One of the benefits of vertical integration is direct connectivity to the soil and coffee that we grow on our farms. We went a step beyond partnering with Brazilian farmers… We became farmers and bought our own land. Through the ownership of our own farms, we have assumed the responsibility of growing quality coffee and maintaining that quality through our own vertically integrated chain. Our commitment to quality and transparency shows with the many awards and accolades our farms have earned.
Fazenda Monte Verde Microlot comes from the Santa Barbara section of Fazenda Monte Verde, where most of our award-winning coffees are grown. This particular section, just over 12 hectares with an altitude of 1120-1260 meters, is planted with the highly prized Yellow Bourbon varietal. The topography of this section of the farm is a gentle east-facing slope that catches the morning sun, encouraging coffee production. Although iron, an important nutrient for coffee, is abundant throughout the farm, it is in higher concentrations here in the Santa Barbara section.
Fazenda Monte Verde Microlot is a pulped natural coffee that has a bright, clean acidity and a creamy body. Notes of cherry, chocolate and lime are evident in the cup, making this a delicious Brazilian microlot that can be enjoyed all day. From our Cup of Excellence, award-winning farm, straight to your cup.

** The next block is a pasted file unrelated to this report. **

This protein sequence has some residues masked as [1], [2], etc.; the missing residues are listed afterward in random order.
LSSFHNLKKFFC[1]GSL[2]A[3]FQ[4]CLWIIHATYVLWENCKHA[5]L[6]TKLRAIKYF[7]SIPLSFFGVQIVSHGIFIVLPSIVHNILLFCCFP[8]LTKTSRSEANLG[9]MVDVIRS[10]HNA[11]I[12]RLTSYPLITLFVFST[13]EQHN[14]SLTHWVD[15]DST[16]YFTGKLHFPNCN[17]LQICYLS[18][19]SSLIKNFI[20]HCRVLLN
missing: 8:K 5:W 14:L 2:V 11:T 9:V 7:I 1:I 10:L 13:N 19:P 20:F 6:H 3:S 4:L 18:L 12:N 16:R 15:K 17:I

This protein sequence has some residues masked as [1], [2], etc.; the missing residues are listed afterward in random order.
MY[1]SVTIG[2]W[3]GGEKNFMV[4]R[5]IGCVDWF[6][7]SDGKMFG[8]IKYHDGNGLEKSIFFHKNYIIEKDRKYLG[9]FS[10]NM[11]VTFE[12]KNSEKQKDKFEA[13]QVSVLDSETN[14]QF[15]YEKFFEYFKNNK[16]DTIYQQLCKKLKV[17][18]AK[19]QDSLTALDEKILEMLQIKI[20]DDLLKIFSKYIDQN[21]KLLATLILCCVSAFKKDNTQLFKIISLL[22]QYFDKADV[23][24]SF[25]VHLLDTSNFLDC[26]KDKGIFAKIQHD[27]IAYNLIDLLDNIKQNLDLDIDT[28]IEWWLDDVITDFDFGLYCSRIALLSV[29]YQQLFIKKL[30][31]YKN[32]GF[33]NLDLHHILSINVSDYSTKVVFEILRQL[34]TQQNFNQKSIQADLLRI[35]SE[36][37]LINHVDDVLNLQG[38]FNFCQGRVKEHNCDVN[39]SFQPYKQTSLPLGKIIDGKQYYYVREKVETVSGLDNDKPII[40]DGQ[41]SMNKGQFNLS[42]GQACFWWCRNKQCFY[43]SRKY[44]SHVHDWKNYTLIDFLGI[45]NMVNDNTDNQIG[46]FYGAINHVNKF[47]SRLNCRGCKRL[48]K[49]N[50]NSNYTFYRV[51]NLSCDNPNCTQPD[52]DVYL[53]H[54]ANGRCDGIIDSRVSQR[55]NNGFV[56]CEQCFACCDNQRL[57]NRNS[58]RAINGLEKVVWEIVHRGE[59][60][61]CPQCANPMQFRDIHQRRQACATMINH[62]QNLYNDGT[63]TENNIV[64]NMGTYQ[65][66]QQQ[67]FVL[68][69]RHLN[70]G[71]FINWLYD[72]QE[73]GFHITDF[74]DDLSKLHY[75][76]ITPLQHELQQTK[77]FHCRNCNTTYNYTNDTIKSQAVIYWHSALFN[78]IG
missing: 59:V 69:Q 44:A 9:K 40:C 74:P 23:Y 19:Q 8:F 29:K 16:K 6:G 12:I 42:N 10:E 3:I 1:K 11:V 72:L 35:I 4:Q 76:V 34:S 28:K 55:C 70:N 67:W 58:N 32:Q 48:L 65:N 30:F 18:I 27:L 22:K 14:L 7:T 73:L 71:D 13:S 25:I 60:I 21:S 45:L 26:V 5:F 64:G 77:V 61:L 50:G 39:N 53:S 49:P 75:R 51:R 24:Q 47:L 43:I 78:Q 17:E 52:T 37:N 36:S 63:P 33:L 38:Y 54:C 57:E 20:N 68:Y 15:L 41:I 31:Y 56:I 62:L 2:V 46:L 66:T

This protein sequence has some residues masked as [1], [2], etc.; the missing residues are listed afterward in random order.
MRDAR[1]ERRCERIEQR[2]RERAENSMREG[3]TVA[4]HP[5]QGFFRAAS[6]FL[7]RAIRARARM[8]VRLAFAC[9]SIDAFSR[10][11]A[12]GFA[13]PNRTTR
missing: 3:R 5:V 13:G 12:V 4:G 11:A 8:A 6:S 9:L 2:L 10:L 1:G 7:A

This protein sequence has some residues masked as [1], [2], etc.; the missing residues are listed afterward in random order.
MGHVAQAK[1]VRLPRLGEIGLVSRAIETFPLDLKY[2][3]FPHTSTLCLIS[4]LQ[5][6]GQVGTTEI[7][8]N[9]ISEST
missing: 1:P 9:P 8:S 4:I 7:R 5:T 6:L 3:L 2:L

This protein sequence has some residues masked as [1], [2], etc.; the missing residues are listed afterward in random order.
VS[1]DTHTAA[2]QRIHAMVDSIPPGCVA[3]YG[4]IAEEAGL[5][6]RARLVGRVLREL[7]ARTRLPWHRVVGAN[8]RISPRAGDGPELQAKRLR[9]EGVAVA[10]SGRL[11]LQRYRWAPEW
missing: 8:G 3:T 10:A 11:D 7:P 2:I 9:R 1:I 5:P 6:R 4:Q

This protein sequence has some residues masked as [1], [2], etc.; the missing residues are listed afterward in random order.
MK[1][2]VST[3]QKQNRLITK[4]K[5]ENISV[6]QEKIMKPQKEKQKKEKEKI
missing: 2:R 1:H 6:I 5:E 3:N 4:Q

Brazil grows around one-third of the world’s coffee. It has been the world’s largest producer of coffee for over 150 years. Commercial production first began on the Paraiba River, close to Rio de Janeiro, where its proximity to the port helped facilitate export. The first commercial farms were large, slave-driven plantations with a focus on aggressive production, in contrast to the smaller farms that flourished throughout Central America at the time. From 1820 to 1830, coffee flourished in Brazil, creating great wealth for those who controlled its production. They became known as coffee barons and held significant political influence in Brazil. The 1880s through the 1930s gave rise to Brazil’s second coffee boom. At this point the government implemented protectionist practices to help stabilize coffee prices. The government would buy coffee from producers at an inflated price when the market was low, and hold it until the market was high to help stabilize prices. By 1920, Brazil was producing 80 percent of the world’s coffee, which helped to finance a large portion of infrastructure throughout the country. Today, Brazil is the most advanced and industrialized coffee-producing country. The farms (fazendas), with mountainous terrain utilize strip-picking methods, where the entire branch is stripped of its cherries at once. The various levels of ripeness are then sorted during processing. The large flat fazendas will utilize machines that shake the cherries loose from the branches. Brazil’s coffee tends to be lower in acidity, heavy in body, sweet and have a flavor profile of nuts and chocolate. It is often the majority component of espresso blends. Brazil’s reputation for focusing on quantity over quality is slowly starting to change. Specialty producers may pick by hand and grow interesting varieties at higher elevations, leading to very delicious and interesting coffees.